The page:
After 2-Year Search for Answers, Mother of Marqueese Alston Sues D.C. Police for Fatally Shooting her Son
June 12, 2020
Georgetown Law’s Civil Rights Clinic files $100 million wrongful death suit on behalf of Kenithia Alston
WASHINGTON – On the second anniversary of the fatal police shooting of Marqueese Alston, and two years into a dogged and largely fruitless search for answers, his mother, Kenithia Alston announced Friday that Georgetown Law’s Civil Rights Clinic has filed a $100 million wrongful death suit against the District of Columbia and its police department on her behalf.
The complaint also seeks to hold the officers who shot the 22-year-old father individually liable, but does not name them, because D.C.’s Metropolitan Police Department (MPD) has never released their names.
“It’s been two years since police killed my son and they still haven’t publicly released the body-cam footage or got their story straight about what happened that night,” Alston said. “Nothing they have told me adds up. They can’t just get away with killing Marqueese by refusing to release evidence.”
Without a public video or the benefit of a large platform that such visibility can bring, Ms. Alston’s determined fight for justice has largely flown under the radar. But this past Saturday, Ms. Alston captivated large crowds of protestors demonstrating in Washington for racial justice in the wake of the police killing of George Floyd.
“We got Black Lives spray-painted across Lafayette Square. Do Black lives really matter? If your accounts are true about what you said my son did – release the body-cam,” she demanded.
Ms. Alston’s new lawsuit details the lack of due process her son’s case has received.
Basic questions remain unanswered
On June 12, 2018, MPD officers shot Marqueese between 12 and 18 times and for two years have refused to publicly release critical details regarding why they chased him before shooting him, the un-edited footage from the officers’ body cameras, the names of the officers who shot Marqueese, or why it took over an hour for medics to arrive on the scene.
“The Mayor’s recent symbolic overtures are the height of hypocrisy,” said Zina Makar, supervising attorney in Georgetown Law’s Civil Rights Clinic. “How she and MPD have treated Ms. Alston and what they did to her son is simply inexcusable.”
“Why would they go to such lengths to conceal the footage for two full years?” Makar added. “One is only left to presume that they have something to hide.”
Ms. Alston learned of her son’s death from a friend the day he was killed and saw reports of his death on the evening news before she heard from police themselves. MPD officers waited until the following day to come to her house and only stated that Marqueese was involved in an “incident,” the lawsuit says.
Since then, MPD has changed its account of what happened the day Marqueese was killed multiple times, the lawsuit claims. In its first reported statements MPD alleged that officers approached Marqueese in an alley, that he ran away, and that he had reached toward his waistband and brandished a gun before officers shot him.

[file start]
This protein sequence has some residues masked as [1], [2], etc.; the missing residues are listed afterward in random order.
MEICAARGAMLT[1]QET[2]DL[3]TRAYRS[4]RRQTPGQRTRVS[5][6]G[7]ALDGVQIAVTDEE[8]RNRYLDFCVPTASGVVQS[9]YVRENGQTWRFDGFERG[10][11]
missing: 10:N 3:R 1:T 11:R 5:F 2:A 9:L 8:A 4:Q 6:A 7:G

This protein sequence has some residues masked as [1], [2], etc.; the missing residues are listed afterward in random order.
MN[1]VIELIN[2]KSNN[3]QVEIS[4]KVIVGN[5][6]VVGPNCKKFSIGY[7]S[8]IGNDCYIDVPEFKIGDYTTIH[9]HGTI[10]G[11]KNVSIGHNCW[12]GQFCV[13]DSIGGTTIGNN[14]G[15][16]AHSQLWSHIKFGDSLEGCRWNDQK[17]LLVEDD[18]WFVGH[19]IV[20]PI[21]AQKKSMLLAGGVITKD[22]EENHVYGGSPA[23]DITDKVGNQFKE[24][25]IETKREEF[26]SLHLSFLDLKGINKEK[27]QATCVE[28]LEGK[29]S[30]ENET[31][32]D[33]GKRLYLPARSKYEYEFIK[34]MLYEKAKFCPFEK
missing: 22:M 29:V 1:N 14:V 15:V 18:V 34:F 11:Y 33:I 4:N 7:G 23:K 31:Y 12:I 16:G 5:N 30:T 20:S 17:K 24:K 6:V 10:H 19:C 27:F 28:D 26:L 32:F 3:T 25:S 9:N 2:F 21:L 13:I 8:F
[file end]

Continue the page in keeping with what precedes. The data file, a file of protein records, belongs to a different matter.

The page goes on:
The next day the story changed. MPD claimed that Marqueese had fired shots at the officers, forcing them to shoot him in self-defense. But witnesses in the community who saw the chase say that neither story is correct and that they never saw Marqueese with a gun, according to the lawsuit.
“Covering up what really happened”
The suit further alleges that after refusing to publicly release the body-cam video, MPD eventually allowed Ms. Alston to come into a police precinct and watch a pre-edited and clearly chopped-up version of the footage that only included the brief moments when Marqueese was shot and killed. Preceding events, including the initial chase, were omitted from the edited footage.
Ms. Alston says that what she saw did not support any of MPD’s claims, including any clear evidence of cross-fire or that Marqueese was in possession of a gun.
“All I saw was my son running from the police,” Ms. Alston said. “It’s obvious to me they’re covering up what really happened.”
An autopsy report indicates that Marqueese was shot in the head, forearm, upper back, and thighs, the majority of which entered his body from behind.
Since the statute of limitations for a wrongful death claim kicks in two years from the incident, the lengthy investigation could be a ploy by MPD to avoid liability, Makar said. She said that with the clock about to run out, Ms. Alston felt she was left with no other choice but to file a lawsuit.
“MPD has been evading release of critical facts in this case now for two years by classifying Marqueese’s shooting as an active investigation,” Makar said. “This delay is unconscionable and justice cannot wait any longer.”
Qualified Immunity and Police Reform
This litigation comes as police departments and legislators around the country are scrambling to respond to the nationwide outcry for reform, calling for an end to police brutality against black communities. Ms. Alston’s attorneys anticipate that MPD Officers will claim qualified immunity as a defense for their actions.
Qualified immunity is a judicially created doctrine that shields officers from virtually all liability. But given the scrutiny this legal doctrine has garnered in addition to a recent U.S. Court of Appeals opinion that declined to apply qualified immunity to officers who fatally shot a homeless man 22 times in 2013, Ms. Alston feels hopeful.
Makar says that if D.C. moves to dismiss the case and qualified immunity is not applied, D.C. will be left with only one option: to finally give Ms. Alston answers.
The suit filed Wednesday by Georgetown Law’s Civil Rights Clinic seeks $100 million in damages to compensate Ms. Alston for the wrongful death of her son, the emotional distress she has endured, as well as punitive damages to deter MPD, and others alike, from using fatal force as opposed to de-escalation tactics in black communities.